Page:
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hate him, when we represent him as one easily angry, hardly appeased, of a cruel nature ; a Minos, a Rhadamanthus, or Phalary, rather than an infinite mirror of sweetness and love. If we do not think him so, why do we stand off from him? Hence arises our wrong constructions of providence, and sinister interpretations of God's acts; when we attribute to God such ends as have no other foundation but our own foolish fancy. Thus Manoah interprets the angel's coming, which was an act of God's kindness to him, to be an ill-meant providence, Judg. 13. 22. Now as it is the quality of love to think no evil, so it is the property of hatred to think all evil. And as when a man hates sin, he cannot endure any varnish of an excuse to be put upon it, and cannot speak or think too bad of it; so when a man hates God, he cannot endure to have a good gloss put upon his actions.
2. Slighting his mercy, and robbing him of the end of it. The wilful breaking of a prince's laws, upon the observance whereof great rew ards are promised, is not only a despising his sovereignty, but a slighting his goodness, in' the rewards proffered to the observers. Rebels thatstand it out against proclamations of pardon, do what in them lies to deprive the prince of any objects to show his clemency on. So obstinate sinners against mercy would, as far as they are able, deprive God of any subject to magnify his mercy on, especially when they do not only stand it out against so gracious proffers of God, but draw in others to take up arms against him ; every sin in this respect is a stealing the glory of this attribute from God, in denying him that tribute of obedience which is due to him for it. Often this enmity rises higher; and whereas men should fear him, because he is ready to forgive, Psal. 130. 4, they rather slight him, and presume to sin because he hath mercy to pardon. And so make that which should cherish their obedience, to be a spur to their rebellion; and encourage their future offences by that goodness which should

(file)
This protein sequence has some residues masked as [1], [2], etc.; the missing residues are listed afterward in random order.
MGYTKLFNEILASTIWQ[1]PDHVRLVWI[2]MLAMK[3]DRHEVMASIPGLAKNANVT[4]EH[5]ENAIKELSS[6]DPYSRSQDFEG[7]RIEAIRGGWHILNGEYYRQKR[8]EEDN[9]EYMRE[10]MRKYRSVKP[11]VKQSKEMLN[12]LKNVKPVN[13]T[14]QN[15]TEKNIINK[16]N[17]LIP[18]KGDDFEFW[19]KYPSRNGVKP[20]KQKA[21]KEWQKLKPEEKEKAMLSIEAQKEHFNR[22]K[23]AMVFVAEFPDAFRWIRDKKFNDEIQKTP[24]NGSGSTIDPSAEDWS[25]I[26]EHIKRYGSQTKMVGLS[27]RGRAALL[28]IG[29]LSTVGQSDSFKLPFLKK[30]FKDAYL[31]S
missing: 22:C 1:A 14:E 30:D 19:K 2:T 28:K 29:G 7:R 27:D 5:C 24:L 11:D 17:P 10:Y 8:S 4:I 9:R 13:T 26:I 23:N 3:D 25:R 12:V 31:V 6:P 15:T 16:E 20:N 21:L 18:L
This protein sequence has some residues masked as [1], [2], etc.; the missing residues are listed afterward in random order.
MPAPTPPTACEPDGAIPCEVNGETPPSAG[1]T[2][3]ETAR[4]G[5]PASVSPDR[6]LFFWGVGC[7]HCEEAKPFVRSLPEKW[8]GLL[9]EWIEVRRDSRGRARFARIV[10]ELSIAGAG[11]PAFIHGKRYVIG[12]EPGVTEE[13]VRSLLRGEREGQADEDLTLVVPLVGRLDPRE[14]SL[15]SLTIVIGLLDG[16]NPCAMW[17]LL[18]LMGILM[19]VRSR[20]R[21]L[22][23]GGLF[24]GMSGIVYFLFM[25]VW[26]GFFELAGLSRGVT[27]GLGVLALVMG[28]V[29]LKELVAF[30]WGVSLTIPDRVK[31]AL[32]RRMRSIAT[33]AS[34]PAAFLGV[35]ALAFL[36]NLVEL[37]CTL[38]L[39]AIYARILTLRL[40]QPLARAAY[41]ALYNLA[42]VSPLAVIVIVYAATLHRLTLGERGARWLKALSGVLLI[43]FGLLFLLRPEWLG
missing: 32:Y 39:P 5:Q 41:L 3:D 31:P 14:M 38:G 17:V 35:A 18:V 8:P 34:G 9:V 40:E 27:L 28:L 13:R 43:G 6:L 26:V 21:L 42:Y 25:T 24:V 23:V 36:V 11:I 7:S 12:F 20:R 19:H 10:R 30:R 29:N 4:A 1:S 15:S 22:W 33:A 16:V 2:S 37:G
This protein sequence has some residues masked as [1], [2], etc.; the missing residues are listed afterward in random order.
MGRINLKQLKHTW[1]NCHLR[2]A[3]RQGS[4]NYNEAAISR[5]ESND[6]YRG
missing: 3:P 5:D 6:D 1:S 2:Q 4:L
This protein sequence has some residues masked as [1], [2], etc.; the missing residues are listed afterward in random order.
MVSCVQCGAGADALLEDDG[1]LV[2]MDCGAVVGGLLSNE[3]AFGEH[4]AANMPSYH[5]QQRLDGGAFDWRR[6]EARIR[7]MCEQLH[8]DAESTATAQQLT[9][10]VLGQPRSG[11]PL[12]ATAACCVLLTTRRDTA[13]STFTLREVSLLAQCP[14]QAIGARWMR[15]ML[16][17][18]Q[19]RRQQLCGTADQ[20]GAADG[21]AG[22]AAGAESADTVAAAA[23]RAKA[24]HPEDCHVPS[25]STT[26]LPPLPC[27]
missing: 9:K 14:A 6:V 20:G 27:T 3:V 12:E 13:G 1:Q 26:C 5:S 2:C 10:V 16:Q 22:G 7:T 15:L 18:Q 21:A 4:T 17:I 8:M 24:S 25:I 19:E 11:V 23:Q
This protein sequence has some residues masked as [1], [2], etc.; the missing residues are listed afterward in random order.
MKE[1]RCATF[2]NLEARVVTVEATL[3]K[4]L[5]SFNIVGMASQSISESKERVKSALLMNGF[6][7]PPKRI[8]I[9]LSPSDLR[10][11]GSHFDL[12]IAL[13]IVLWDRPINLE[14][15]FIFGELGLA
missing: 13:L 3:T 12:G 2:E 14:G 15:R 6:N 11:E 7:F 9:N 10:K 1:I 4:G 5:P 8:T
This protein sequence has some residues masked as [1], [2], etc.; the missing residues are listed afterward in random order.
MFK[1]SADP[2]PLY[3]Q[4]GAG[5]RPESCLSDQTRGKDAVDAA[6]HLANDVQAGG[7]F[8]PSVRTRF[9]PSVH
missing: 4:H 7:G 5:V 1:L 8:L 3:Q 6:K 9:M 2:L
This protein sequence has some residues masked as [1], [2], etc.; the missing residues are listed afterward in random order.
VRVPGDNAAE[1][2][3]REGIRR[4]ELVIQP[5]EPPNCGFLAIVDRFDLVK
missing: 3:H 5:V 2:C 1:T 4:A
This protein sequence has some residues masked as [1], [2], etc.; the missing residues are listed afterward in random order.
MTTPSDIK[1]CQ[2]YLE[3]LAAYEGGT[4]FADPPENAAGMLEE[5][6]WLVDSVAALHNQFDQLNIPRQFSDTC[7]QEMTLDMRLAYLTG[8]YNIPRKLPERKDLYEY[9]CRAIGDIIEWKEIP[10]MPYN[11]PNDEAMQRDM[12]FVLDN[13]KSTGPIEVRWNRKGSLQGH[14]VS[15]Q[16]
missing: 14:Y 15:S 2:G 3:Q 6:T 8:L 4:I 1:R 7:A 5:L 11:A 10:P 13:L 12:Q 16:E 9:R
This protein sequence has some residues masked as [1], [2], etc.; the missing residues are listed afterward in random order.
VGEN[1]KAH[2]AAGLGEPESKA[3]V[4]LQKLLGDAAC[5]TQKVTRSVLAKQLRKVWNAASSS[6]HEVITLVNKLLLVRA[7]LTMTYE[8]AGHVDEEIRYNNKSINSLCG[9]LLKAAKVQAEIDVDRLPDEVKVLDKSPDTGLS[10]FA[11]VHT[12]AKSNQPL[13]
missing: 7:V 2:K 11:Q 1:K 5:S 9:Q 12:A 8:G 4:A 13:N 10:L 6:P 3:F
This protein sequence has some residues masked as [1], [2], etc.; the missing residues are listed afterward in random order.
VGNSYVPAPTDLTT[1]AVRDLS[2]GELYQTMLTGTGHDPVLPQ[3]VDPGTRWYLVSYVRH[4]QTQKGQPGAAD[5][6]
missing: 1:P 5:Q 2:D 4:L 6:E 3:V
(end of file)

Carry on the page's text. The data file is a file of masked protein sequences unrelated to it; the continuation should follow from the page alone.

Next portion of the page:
excite a fear and holy awe of him in their souls. Because God is gracious, men will be more vicious; hence they are said to despise his goodness, Rom. 2. 4. And that patience which should teach them repentance, inflames their hatred, and in this humour, they turn grace itself into wantonness, Keel. 8. 11.